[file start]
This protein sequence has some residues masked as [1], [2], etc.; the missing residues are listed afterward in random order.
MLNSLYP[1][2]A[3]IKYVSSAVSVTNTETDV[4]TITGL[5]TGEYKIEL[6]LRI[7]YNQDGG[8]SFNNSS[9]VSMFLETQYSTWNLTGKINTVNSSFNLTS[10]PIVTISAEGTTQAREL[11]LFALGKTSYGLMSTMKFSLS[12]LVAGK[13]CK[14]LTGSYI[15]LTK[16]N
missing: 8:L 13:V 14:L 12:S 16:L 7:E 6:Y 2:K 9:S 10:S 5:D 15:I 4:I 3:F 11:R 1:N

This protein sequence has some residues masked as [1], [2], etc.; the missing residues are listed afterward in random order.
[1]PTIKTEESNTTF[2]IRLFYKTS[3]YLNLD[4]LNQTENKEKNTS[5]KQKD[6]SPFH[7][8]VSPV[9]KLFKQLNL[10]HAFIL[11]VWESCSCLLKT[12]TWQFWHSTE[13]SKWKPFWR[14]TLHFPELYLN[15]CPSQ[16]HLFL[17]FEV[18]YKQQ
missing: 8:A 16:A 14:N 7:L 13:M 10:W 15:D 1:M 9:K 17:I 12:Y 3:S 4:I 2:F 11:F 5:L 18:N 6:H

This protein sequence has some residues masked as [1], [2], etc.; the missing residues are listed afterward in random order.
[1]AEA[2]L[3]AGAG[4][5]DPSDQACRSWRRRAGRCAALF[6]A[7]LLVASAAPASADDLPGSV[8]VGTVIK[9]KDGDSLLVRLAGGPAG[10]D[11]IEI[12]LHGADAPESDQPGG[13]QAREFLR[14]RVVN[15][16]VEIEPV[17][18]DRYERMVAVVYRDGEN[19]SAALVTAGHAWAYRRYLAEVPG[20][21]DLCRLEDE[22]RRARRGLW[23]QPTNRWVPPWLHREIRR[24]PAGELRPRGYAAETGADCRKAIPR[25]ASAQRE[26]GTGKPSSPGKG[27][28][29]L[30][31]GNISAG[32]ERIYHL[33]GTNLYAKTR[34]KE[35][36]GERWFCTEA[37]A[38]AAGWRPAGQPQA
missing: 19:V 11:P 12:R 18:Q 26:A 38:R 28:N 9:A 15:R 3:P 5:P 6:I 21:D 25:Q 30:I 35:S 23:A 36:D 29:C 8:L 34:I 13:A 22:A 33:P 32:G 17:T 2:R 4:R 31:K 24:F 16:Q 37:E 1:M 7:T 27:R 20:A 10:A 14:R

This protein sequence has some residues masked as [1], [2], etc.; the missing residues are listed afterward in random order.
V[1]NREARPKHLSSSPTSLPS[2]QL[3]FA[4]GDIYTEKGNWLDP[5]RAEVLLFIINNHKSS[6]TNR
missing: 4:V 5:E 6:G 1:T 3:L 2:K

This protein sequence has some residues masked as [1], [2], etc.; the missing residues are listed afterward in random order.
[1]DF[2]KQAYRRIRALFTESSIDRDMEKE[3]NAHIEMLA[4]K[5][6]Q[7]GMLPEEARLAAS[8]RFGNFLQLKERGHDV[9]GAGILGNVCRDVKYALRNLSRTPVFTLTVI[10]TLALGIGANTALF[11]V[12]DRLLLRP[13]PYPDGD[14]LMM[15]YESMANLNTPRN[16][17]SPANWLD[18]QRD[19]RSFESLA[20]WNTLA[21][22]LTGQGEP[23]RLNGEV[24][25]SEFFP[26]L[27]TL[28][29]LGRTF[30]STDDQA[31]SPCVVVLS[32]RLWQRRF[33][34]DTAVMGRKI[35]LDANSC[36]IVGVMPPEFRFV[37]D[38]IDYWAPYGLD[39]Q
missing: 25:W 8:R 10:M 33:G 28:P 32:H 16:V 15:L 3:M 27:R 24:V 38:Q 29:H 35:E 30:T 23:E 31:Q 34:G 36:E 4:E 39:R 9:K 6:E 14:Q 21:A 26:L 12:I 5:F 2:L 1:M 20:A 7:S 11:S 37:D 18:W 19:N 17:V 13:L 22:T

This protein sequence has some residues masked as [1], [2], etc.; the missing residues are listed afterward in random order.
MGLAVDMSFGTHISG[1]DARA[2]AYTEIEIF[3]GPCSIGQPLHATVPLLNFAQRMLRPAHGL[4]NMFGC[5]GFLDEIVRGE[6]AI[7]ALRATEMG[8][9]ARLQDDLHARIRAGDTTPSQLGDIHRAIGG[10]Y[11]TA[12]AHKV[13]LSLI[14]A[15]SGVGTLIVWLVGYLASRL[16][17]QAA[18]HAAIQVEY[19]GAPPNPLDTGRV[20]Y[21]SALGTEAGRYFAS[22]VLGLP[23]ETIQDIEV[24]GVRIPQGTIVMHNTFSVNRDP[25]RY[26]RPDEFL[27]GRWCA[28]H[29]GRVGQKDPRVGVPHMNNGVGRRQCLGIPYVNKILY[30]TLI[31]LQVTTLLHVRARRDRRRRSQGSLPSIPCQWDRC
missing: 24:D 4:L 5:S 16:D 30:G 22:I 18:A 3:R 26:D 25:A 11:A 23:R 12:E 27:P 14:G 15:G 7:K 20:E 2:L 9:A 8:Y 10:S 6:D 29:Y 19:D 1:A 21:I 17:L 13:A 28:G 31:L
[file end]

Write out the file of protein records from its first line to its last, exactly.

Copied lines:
This protein sequence has some residues masked as [1], [2], etc.; the missing residues are listed afterward in random order.
MLNSLYP[1][2]A[3]IKYVSSAVSVTNTETDV[4]TITGL[5]TGEYKIEL[6]LRI[7]YNQDGG[8]SFNNSS[9]VSMFLETQYSTWNLTGKINTVNSSFNLTS[10]PIVTISAEGTTQAREL[11]LFALGKTSYGLMSTMKFSLS[12]LVAGK[13]CK[14]LTGSYI[15]LTK[16]N
missing: 8:L 13:V 14:L 12:S 16:L 7:E 6:Y 2:K 9:S 10:S 5:D 15:I 4:I 3:F 11:R 1:N

This protein sequence has some residues masked as [1], [2], etc.; the missing residues are listed afterward in random order.
[1]PTIKTEESNTTF[2]IRLFYKTS[3]YLNLD[4]LNQTENKEKNTS[5]KQKD[6]SPFH[7][8]VSPV[9]KLFKQLNL[10]HAFIL[11]VWESCSCLLKT[12]TWQFWHSTE[13]SKWKPFWR[14]TLHFPELYLN[15]CPSQ[16]HLFL[17]FEV[18]YKQQ
missing: 8:A 16:A 14:N 7:L 13:M 10:W 15:D 1:M 9:K 17:I 12:Y 3:S 4:I 2:F 11:F 5:L 18:N 6:H

This protein sequence has some residues masked as [1], [2], etc.; the missing residues are listed afterward in random order.
[1]AEA[2]L[3]AGAG[4][5]DPSDQACRSWRRRAGRCAALF[6]A[7]LLVASAAPASADDLPGSV[8]VGTVIK[9]KDGDSLLVRLAGGPAG[10]D[11]IEI[12]LHGADAPESDQPGG[13]QAREFLR[14]RVVN[15][16]VEIEPV[17][18]DRYERMVAVVYRDGEN[19]SAALVTAGHAWAYRRYLAEVPG[20][21]DLCRLEDE[22]RRARRGLW[23]QPTNRWVPPWLHREIRR[24]PAGELRPRGYAAETGADCRKAIPR[25]ASAQRE[26]GTGKPSSPGKG[27][28][29]L[30][31]GNISAG[32]ERIYHL[33]GTNLYAKTR[34]KE[35][36]GERWFCTEA[37]A[38]AAGWRPAGQPQA
missing: 19:V 11:P 12:R 18:Q 26:A 38:R 28:N 9:A 15:R 3:P 5:P 6:I 21:D 25:Q 30:I 35:S 23:A 36:D 29:C 8:L 34:I 13:A 22:A 33:P 32:G 17:T 2:R 4:R 31:K 24:F 16:Q 37:E 1:M 7:T 27:R 20:A 10:A 14:R

This protein sequence has some residues masked as [1], [2], etc.; the missing residues are listed afterward in random order.
V[1]NREARPKHLSSSPTSLPS[2]QL[3]FA[4]GDIYTEKGNWLDP[5]RAEVLLFIINNHKSS[6]TNR
missing: 4:V 5:E 6:G 1:T 3:L 2:K

This protein sequence has some residues masked as [1], [2], etc.; the missing residues are listed afterward in random order.
[1]DF[2]KQAYRRIRALFTESSIDRDMEKE[3]NAHIEMLA[4]K[5][6]Q[7]GMLPEEARLAAS[8]RFGNFLQLKERGHDV[9]GAGILGNVCRDVKYALRNLSRTPVFTLTVI[10]TLALGIGANTALF[11]V[12]DRLLLRP[13]PYPDGD[14]LMM[15]YESMANLNTPRN[16][17]SPANWLD[18]QRD[19]RSFESLA[20]WNTLA[21][22]LTGQGEP[23]RLNGEV[24][25]SEFFP[26]L[27]TL[28][29]LGRTF[30]STDDQA[31]SPCVVVLS[32]RLWQRRF[33][34]DTAVMGRKI[35]LDANSC[36]IVGVMPPEFRFV[37]D[38]IDYWAPYGLD[39]Q
missing: 25:W 8:R 10:M 33:G 28:P 32:H 16:V 15:L 3:M 27:R 24:V 38:Q 29:H 35:E 30:T 23:E 31:Q 34:G 36:E 4:E 39:R 9:K 6:E 14:Q 21:A 26:L 12:I 5:F 2:L 1:M 20:A 7:S 11:S 37:D 18:W 19:N 17:V 13:L 22:T

This protein sequence has some residues masked as [1], [2], etc.; the missing residues are listed afterward in random order.
MGLAVDMSFGTHISG[1]DARA[2]AYTEIEIF[3]GPCSIGQPLHATVPLLNFAQRMLRPAHGL[4]NMFGC[5]GFLDEIVRGE[6]AI[7]ALRATEMG[8][9]ARLQDDLHARIRAGDTTPSQLGDIHRAIGG[10]Y[11]TA[12]AHKV[13]LSLI[14]A[15]SGVGTLIVWLVGYLASRL[16][17]QAA[18]HAAIQVEY[19]GAPPNPLDTGRV[20]Y[21]SALGTEAGRYFAS[22]VLGLP[23]ETIQDIEV[24]GVRIPQGTIVMHNTFSVNRDP[25]RY[26]RPDEFL[27]GRWCA[28]H[29]GRVGQKDPRVGVPHMNNGVGRRQCLGIPYVNKILY[30]TLI[31]LQVTTLLHVRARRDRRRRSQGSLPSIPCQWDRC
missing: 24:D 4:L 5:S 16:D 30:G 22:I 18:A 3:R 26:D 25:A 11:A 23:R 12:E 27:P 14:G 15:G 7:K 20:E 2:L 9:A 8:Y 10:S 6:D 29:Y 19:D 1:A 21:I 17:L 13:A 28:G 31:L